Skip to main content

UNECE, OECD, the EU and partners join forces to reduce chemical and industrial accident risks across borders and sectors

Industrial facility

From the Sandoz chemical spill of 1986 in Schweizerhalle, Switzerland, to the rupture of a dam storing mine tailings containing cyanide in Baia Mare, Romania, 2000; and last year in Beirut, the explosion of ammonium nitrate stored in warehouse near residential areas, what these chemical and industrial accidents have in common is their devastating impact on people and the environment and that they could have been prevented.

Not only countries but also organizations need to work together to prevent accidents and reduce disaster risks now and in the future. Today, UNECE, OECD and the European Union, together with Slovenia and Norway, kicked off the European Forum on Disaster Risk Reduction (EFDRR) (Matosinhos, Portugal and online, 24-26 November 2021) doing exactly that: cooperating to share knowledge, good practice on Preventing another Sandoz, Baia Mare or Beirut accident: Perspectives on risk management in the context of the Sendai Framework.

Co-moderated by Dmitry Mariyasin, the Deputy-Executive Secretary of UNECE and Ricardo Mena, the Director for UNDRR in Geneva, the session combined perspectives on how to manage risks of technological incidents and natural hazards, notably at the transboundary level.

Governments, research institutes and private sector stakeholders that face these risks in countries of the European Union, South-East Europe, the Caucasus and Central Asia, showed the potential to learn from good practice examples of integrated risk management governance. Governments and the private sector have worked together in the transboundary region of Moldova, Romania and Ukraine, testing how the three countries can cooperate to respond to an industrial accident with possible transboundary consequences, using safety guidelines published by the UNECE Industrial Accidents Convention.

At the same time, participants stressed that more needs to be done to reduce the risks of chemical and industrial accidents occurring. In particular, discussions emphasized the need for both more coherence among different policy areas related to risk management and a better understanding of multi-hazard risks such as a natural hazards triggered technological risks (Natech) –  closely related to managing the effects of climate change. UNECE helps countries manage technological disaster risk, for example through the development with partners of UNDRR Words into Action Guidelines on man-made/technological hazards, and supports countries in its implementation through work under the Industrial Accidents Convention.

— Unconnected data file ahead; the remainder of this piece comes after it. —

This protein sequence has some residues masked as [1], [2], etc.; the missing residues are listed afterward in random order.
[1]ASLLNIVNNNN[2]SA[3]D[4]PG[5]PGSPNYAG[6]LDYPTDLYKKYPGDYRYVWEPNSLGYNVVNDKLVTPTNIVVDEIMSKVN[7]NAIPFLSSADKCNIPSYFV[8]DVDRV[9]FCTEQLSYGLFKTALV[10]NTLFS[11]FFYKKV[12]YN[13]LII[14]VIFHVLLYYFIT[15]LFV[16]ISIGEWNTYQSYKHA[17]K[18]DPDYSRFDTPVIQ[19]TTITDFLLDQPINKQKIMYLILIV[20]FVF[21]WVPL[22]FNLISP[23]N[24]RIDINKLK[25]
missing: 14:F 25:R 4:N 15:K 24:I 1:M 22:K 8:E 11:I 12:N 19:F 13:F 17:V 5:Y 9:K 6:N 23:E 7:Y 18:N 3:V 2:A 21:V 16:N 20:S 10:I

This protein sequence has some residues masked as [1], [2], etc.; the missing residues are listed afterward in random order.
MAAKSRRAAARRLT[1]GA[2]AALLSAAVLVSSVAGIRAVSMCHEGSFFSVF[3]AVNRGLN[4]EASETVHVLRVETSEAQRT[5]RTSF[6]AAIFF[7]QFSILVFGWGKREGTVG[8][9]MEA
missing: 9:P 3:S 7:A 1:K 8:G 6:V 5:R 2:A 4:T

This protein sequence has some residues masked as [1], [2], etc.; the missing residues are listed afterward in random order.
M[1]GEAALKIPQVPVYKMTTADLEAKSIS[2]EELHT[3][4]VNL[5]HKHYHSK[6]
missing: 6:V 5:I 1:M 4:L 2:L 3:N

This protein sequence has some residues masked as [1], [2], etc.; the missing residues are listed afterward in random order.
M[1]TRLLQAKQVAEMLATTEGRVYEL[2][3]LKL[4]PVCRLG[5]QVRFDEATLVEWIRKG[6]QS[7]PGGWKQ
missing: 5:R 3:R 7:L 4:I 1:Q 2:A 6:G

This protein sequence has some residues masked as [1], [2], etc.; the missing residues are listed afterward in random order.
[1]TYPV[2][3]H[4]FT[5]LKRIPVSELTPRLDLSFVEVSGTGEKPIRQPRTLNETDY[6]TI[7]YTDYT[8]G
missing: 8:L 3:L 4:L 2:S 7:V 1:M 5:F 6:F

The session, which builds on the MoU between UNECE and the European Investment Bank, also underlined that existing legal and governance frameworks (such as the UNECE Industrial Accidents Convention, Water Convention and Aarhus Convention, but also the Sendai Framework, OECD programme on Chemical accident prevention, preparedness and response and relevant EU legislation such as the Union Civil Protection Mechanism) have the ability to integrate and contribute to multi-hazard risk management strategies, if implemented at a larger scale.

The discussions concluded that while cooperation to increase preparedness and response capacities in countries, regions and at the transboundary level remains essential to strengthen the safety and resilience of chemical and industrial installations, prevention must be placed at the forefront of policies and resources. A concrete step towards prevention of chemical and industrial accidents is to integrate technological risks into transboundary, national and local disaster risk reduction strategies.

At EFDRR, the Roadmap towards accelerated implementation of the Sendai Framework 2021 - 2030 will be discussed and developed before being presented for adoption. At today’s discussion, the first recommendations on accelerated implementation through increased prevention of industrial and chemical accidents were heard loud and clear. UNECE has contributed to the preparation of roadmap, as well as the forthcoming Regional Assessment Report for Europe and Central Asia, drafting a chapter on technological disaster risk management in close cooperation with EIB and the EU Joint Research Centre.

UNECE and its partners will actively participate throughout the Forum: Executive Secretary Olga Algayerova will address the Forum’s Ministerial Roundtable on 25 November; and the Deputy Executive Secretary will deliver a keynote address at the plenary session on the EFDRR roadmap (26 November, 9.00-10.30 CET).

The European Forum for Disaster Risk Reduction is a recurrent platform that enables policy-makers and experts to exchange the latest information on disaster risk management in Europe, the Caucasus and Central Asia. This year’s Forum focuses on the need to address the systemic, cascading and compound nature of risks, while putting the spotlight on the COVID-19 pandemic and climate emergency.

If you wish to subscribe to the UNECE Weekly newsletter, please send an email to:  unece_info@un.org